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Lew Wallace (1827–1905) made national headlines as author of the 1880 best-selling novel Ben-Hur: A Tale of the Christ and for his efforts as New Mexico territorial governor to bring outlaw William “Billy the Kid” Bonney to heel. But perhaps his single most important accomplishment came on July 9, 1864, at Monocacy Junction, Md., 45 miles northwest of Washington, D.C. At a critical juncture in the American Civil War the disgraced Union Army major general and his ragtag force were all that stood between the nearly defenseless capital and a Confederate invasion force led by Lt. Gen. Jubal Early. By threatening Washington, the Rebel general hoped to draw Union forces away from his besieged commander, General Robert E. Lee, in Petersburg, Va.

After driving off Union forces in his march down the Shenandoah Valley, Early and his 14,000 Confederates crossed the Potomac River into Maryland on July 5–6. Hoping to bring Lee to a decisive battle, Union commander Lt. Gen. Ulysses S. Grant had myopically ordered most of Washington’s defenders south to assist Maj. Gen. George Meade’s Army of the Potomac in the siege of Petersburg. Lee hoped Early could force Grant, who was in Petersburg with Meade, to send part of the Army of the Potomac back to the capital. Blocking Early’s path was Wallace. An unlikely hero, the latter had sullied his own reputation by arriving late to the fight on the first day of the April 6–7, 1862, Battle of Shiloh, Tenn. Wallace had found himself increasingly sidelined from the war until March 1864, when President Abraham Lincoln appointed him to command the Baltimore-based Middle Department and VIII Corps.

Wallace chose to make his stand at Monocacy Junction, southeast of Frederick, Md., astride the turnpikes to Washington and Baltimore. He would have to defend a 6-mile front encompassing three bridges and several fords across the Monocacy River. With only 3,200 new and short-term recruits, Wallace hoped to delay the Confederates long enough for reinforcements to arrive and avert catastrophe.

Fortunately, Grant had decided to send Brig. Gen. James Ricketts’ 3rd Division, VI Corps, back from Petersburg. Ricketts arrived at Monocacy on July 8 with little more than 3,300 men. While the reinforcements increased Wallace’s force to nearly 6,600 men, Early’s approaching Confederates still outnumbered them more than 2-to-1. Wallace stationed Ricketts’ men on the Union left, south of an iron railroad bridge some 400 yards upriver from the covered wooden bridge on Georgetown Pike, the route to the capital. Wallace positioned his recruits on the Union right, 2 miles upriver from the railroad bridge, at the stone bridge on Baltimore Pike, thus securing a line of retreat back to Baltimore.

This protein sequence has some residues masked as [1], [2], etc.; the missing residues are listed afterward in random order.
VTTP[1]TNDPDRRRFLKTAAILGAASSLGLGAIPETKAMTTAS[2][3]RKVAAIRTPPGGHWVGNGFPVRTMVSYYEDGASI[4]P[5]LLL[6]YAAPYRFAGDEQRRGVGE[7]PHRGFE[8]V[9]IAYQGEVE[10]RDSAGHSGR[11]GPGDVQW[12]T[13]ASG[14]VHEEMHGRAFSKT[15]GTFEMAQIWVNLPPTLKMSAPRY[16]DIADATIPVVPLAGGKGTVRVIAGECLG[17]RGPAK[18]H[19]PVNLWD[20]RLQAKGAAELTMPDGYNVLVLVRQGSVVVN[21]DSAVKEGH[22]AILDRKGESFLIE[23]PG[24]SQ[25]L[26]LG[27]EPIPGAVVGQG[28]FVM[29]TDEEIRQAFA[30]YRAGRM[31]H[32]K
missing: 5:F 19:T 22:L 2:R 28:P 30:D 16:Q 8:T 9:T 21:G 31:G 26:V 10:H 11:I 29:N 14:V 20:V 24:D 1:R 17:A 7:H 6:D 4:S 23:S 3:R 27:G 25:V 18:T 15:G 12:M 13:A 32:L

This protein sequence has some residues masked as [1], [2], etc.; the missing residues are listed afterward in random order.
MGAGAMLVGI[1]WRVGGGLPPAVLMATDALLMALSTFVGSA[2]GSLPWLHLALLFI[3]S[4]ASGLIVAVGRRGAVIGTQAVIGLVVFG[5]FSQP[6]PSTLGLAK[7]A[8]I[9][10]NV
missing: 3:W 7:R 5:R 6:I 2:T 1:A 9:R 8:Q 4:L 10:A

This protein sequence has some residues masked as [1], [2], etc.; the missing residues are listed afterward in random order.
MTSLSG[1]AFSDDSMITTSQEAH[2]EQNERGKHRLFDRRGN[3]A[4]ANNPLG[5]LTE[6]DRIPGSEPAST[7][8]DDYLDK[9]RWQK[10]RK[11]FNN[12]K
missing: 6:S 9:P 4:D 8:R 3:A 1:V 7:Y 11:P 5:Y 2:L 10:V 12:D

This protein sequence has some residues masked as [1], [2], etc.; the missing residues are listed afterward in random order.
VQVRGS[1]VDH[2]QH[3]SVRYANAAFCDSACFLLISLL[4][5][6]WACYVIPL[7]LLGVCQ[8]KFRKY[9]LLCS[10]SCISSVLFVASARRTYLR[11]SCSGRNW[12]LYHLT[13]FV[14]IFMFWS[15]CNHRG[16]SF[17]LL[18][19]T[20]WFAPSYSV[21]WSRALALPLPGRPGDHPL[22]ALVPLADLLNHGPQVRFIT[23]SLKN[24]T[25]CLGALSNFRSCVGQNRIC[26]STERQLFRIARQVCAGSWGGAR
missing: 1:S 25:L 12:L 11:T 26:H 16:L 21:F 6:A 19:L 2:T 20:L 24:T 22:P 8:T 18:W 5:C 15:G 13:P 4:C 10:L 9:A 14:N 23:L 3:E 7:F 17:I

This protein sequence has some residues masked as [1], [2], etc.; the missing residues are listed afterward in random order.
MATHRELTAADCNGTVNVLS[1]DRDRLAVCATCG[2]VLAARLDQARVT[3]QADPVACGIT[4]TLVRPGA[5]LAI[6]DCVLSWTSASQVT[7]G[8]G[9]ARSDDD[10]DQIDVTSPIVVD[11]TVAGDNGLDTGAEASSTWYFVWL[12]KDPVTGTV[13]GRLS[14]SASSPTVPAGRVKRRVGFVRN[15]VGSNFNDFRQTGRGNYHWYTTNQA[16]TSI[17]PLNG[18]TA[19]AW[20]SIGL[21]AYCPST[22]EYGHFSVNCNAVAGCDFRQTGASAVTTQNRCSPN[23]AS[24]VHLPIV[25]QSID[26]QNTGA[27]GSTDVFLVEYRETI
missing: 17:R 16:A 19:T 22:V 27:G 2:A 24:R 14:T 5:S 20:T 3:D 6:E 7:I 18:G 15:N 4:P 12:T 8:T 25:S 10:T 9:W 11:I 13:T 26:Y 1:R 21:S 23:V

On the morning of the 9th Early sent skirmishers against the covered bridge on Georgetown Pike, but they were unable to budge the bluecoats. Early then ordered Brig. Gen. John McCausland’s dismounted cavalry to circle around the Union left by fording the Monocacy a mile downriver from the bridge. Wallace countered by first having the covered bridge burned and then moving the bulk of Ricketts’ men to resist the flanking attack. When devastating fire forced McCausland to retreat, Early sent Maj. Gen. John Brown Gordon’s three infantry brigades across the ford. By mid-afternoon their numbers finally broke the Union line, forcing Wallace to retreat down the Baltimore Pike. Though he’d suffered nearly 1,300 casualties to some 900 for the Confederates, Wallace had resisted a far larger, better equipped and more experienced force for more than seven hours.

Early drove his exhausted army on toward Washington, but it was too late. The delay at Monocacy had enabled Grant to send the veteran 1st and 2nd divisions of VI Corps to the defense of the capital. On July 11 Early made an ineffectual assault on Fort Stevens, 6 miles north of Washington, as President Abraham Lincoln himself watched from the parapets. By the afternoon of July 12 Early knew his invasion had failed, and the next day he retreated into Virginia. Confederate forces would not again set foot on Northern soil.

On learning of the rout at Monocacy, Grant relieved Wallace of command. But once the magnitude of the major general’s actions became clear—that his tactical defeat had in fact been a strategic victory, buying Washington crucial time for reinforcement—Grant reinstated him at the head of VIII Corps. Wallace’s reputation was also restored, as he received public approbation, as well as praise from Grant and, years later, from his Confederate opponent Gordon.

The battlefield remained in private hands for more than a century before Congress acquired the land and opened Monocacy National Battlefield [] to the public in 1991. The park encompasses more than 1,600 acres, preserving 51 structures and maintaining the landscape much as it appeared in 1864. Monuments pay tribute to soldiers on both sides of the “Battle That Saved Washington.”